While the transition from junior hockey directly to the NHL is formidable, few have managed, in recent years, to make this enormous jump.
Outside of a number one pick overall, or close to a number one, only a handful have managed to successfully leap over this hurdle. Reasons, club officials cite, are the age barrier, strength and experience at the professional level.
Arizona Coyotes’ coach Dave Tippett, for one, cautions about any excitement generated by such movement. “Before,” he indicated, “these guys played with teenagers. Now, they’re in completion with men for very high playing jobs.”
One clearly under a microscope during this camp training camp period is Dylan Strome, the Coyotes first pick, and the third selection overall, in this past June’s draft. Regarded as a scoring machine with Erie, and a dynamic scoring partner of Connor McDavid, the overall number one selection, Strome, who scored 45 goals, assisted on 84 others for 129 scoring points, was used to having the spotlight and center of attention.
“This is different for me,” he said during the Coyotes rookie camp in the Gila River Arena. “In juniors, you’re pretty much guaranteed a spot on the roster. Here, you’re fighting for a job and against guys who have been here for a long time.”
Clearly, Strome recognizes two formable challenges on two clear levels. First, there is the confrontation of actually making the Coyotes’ opening day roster. Equally important, Strome has a daunting task of beating out several veterans. As a center, he is up against four experienced centers and two of whom the Coyotes brought back. In an effort to create a smooth transition from a terrible 2014-15, where the Coyotes finished with the second-to-worst record in the NHL, to a team now generated by speed, Strome says he is ready to tackle these roadblocks.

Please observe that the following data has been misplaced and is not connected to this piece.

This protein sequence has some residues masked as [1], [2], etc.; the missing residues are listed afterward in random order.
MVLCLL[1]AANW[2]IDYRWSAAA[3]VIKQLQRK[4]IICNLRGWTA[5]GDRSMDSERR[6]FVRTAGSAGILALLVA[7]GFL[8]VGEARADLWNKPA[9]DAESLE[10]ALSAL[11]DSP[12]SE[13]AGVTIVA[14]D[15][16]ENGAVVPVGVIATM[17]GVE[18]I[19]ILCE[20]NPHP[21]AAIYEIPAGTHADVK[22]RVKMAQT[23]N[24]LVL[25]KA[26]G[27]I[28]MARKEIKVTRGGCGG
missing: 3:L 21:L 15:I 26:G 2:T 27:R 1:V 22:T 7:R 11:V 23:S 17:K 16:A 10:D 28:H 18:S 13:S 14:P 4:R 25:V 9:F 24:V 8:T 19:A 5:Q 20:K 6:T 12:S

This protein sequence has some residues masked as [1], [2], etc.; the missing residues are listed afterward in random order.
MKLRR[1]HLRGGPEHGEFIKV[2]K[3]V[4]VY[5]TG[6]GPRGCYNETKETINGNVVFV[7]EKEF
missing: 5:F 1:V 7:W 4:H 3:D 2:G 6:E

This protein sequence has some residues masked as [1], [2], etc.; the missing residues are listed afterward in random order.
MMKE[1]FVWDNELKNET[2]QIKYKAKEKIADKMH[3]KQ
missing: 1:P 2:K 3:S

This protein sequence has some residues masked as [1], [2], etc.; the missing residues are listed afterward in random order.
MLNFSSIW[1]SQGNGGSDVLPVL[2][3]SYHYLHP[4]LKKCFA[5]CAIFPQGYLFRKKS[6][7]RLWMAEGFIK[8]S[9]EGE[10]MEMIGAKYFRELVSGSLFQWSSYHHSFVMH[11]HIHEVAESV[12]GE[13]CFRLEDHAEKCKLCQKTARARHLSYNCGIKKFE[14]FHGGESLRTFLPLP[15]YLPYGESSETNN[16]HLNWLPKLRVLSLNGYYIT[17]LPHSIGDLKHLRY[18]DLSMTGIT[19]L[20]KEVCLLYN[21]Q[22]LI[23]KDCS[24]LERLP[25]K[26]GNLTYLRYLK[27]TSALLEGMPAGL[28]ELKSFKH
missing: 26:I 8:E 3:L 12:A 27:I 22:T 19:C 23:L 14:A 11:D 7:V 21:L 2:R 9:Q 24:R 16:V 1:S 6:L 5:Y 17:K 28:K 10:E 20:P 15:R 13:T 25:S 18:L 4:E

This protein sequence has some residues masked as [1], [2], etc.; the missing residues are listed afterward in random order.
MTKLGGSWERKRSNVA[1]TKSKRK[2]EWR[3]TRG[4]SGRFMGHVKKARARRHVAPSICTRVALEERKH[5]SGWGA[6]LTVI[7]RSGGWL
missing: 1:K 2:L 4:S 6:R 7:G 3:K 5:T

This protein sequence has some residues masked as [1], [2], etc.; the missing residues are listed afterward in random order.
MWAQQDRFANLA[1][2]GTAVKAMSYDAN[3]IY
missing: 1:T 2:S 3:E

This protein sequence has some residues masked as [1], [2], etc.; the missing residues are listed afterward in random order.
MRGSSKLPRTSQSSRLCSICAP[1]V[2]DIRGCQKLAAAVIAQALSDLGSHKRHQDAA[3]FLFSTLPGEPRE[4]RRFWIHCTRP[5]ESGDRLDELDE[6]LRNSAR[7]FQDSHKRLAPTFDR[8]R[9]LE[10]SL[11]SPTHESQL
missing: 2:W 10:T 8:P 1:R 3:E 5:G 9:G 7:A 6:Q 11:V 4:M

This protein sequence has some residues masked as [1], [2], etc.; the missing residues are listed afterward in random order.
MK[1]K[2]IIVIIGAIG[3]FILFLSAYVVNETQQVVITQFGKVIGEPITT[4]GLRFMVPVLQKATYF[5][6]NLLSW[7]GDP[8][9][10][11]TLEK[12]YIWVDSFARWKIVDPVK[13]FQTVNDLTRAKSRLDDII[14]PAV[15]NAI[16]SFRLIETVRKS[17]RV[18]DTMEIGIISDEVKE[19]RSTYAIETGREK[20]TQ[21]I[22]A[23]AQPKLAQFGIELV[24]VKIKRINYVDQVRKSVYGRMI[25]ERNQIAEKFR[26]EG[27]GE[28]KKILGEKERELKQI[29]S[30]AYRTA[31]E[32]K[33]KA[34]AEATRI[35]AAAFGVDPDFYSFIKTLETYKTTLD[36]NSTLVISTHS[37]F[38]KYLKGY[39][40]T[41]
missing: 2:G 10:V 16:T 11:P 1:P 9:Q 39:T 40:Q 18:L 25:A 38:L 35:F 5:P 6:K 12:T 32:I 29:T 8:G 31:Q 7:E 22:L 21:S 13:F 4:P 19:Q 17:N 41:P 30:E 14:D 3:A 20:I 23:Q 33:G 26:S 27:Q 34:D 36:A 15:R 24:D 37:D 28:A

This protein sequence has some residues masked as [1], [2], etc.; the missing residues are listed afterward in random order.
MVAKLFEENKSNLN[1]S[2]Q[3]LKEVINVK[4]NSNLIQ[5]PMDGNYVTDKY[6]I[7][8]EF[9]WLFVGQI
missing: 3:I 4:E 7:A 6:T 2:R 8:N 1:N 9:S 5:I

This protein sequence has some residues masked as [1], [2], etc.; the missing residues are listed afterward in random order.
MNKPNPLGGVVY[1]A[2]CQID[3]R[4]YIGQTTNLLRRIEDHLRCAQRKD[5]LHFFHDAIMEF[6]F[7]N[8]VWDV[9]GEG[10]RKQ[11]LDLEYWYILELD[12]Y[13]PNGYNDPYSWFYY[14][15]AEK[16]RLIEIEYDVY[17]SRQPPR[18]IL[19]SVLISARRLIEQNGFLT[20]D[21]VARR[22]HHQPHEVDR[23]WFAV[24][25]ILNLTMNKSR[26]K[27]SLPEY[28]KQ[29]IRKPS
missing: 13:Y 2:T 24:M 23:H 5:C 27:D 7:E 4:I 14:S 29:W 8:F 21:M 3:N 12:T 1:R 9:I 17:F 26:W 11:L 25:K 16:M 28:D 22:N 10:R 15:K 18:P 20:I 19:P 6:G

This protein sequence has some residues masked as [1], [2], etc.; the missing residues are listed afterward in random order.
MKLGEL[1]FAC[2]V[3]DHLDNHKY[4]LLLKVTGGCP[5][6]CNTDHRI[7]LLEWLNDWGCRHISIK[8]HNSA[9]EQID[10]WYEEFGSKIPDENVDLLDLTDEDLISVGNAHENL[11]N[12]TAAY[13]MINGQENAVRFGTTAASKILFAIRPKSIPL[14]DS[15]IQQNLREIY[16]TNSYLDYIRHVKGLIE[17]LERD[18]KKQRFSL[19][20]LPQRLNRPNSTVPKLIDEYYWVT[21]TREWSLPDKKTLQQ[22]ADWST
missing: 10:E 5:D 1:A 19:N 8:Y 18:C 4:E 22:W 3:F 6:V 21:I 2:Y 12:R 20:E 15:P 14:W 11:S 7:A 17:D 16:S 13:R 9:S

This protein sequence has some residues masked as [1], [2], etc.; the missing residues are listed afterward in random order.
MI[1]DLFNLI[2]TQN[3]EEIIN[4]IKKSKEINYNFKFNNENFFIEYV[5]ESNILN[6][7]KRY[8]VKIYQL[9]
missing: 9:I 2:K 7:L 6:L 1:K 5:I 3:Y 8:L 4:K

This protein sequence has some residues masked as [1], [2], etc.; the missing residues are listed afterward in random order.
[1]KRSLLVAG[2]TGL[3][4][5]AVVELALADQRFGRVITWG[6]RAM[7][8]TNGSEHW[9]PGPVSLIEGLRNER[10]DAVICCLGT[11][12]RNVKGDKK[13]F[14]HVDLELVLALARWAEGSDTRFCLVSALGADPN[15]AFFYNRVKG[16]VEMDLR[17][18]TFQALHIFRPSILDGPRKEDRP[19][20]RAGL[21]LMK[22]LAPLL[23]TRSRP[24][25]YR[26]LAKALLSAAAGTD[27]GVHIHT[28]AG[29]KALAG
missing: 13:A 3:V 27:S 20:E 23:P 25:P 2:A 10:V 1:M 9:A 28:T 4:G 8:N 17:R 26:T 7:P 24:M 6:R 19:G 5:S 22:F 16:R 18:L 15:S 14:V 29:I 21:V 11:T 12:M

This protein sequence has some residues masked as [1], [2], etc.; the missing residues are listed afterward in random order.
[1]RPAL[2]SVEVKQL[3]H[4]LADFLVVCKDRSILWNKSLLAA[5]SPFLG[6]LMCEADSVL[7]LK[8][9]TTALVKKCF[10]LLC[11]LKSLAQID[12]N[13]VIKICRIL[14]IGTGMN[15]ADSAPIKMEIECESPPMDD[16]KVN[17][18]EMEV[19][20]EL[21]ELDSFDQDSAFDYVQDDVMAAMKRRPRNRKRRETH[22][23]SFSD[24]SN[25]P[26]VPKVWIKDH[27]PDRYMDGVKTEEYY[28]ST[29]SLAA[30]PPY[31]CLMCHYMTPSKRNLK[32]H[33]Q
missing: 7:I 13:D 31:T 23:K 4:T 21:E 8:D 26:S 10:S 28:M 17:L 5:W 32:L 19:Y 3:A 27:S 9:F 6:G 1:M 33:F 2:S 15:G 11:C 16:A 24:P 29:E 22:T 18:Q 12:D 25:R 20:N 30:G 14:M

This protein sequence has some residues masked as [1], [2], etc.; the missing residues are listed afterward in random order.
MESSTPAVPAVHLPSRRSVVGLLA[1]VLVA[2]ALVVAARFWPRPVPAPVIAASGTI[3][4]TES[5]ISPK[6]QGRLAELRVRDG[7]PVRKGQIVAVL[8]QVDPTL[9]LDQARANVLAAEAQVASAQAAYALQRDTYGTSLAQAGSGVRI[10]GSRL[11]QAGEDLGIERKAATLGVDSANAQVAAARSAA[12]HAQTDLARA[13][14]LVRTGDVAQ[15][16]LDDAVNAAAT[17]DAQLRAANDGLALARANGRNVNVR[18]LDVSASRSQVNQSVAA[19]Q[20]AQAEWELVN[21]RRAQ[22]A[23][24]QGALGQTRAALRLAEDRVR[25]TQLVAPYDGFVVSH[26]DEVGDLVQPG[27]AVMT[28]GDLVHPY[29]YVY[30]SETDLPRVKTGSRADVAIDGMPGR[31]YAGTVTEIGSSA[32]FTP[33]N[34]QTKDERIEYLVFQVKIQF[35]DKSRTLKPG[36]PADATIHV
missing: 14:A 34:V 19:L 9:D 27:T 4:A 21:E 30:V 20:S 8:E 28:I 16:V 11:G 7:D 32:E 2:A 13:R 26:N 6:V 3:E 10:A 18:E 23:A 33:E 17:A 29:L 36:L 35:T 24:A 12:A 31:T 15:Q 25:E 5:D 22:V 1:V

There is also another consideration. At work is also the way NHL teams develop players. In the case of the NFL and NBA, players are drafted for impact, and to start immediately. For major league baseball and the NHL, players are selected with development. Plus, NHL organizations tend to be conservative and cautious to move players in position where may not be able to succeed or overwhelmed.
For his part, Strome recognizes the climb directly in front, and says he relishes the test.
“I have to focus on what I can do,” he said. “Sure, there are guys in front of me, and these guys have been around.”
Facing a Traffic Jam
For now, Martin Hanzal, Boyd Gordon, Antoine Vermette and Kyle Chipchura, the club’s contingent of veteran centericemen, stand directly in Strome’s path. Toss in rookie Max Domi, who is expected to make the team, and that’s five ahead of Strome on the depth chart at center.
If Strome, at 18-years-old, is unable to crack this log-jam, the Coyotes’ organization will not hesitate to send him back to juniors. To Strome, that maybe a crushing blow, here at the start of his NHL career, but this is the way the NHL operates.
Save solid blue-chippers like McDavid, his former teammate at Erie or Jack Eichel, the number two pick in the 2015 draft to the Sabres, Strome will have to make an impression of worthy proportion to prevent his return to juniors.
Mark Brown is a former sports editor for daily newspapers in the Philadelphia and Cincinnati markets. He was named Best Sports Columnist, honorable mention 2004 by the Associated Press Society of Ohio. He is a contributor to major daily newspapers, including the Chicago Sun Times, Philadelphia Inquirer, Honolulu Star-Bulletin, Milwaukee Journal, Arizona Republic, Nashville Tennessean and the Associated Press. He was a Featured Columnist for bleacherreport.com and covered the Arizona Coyotes.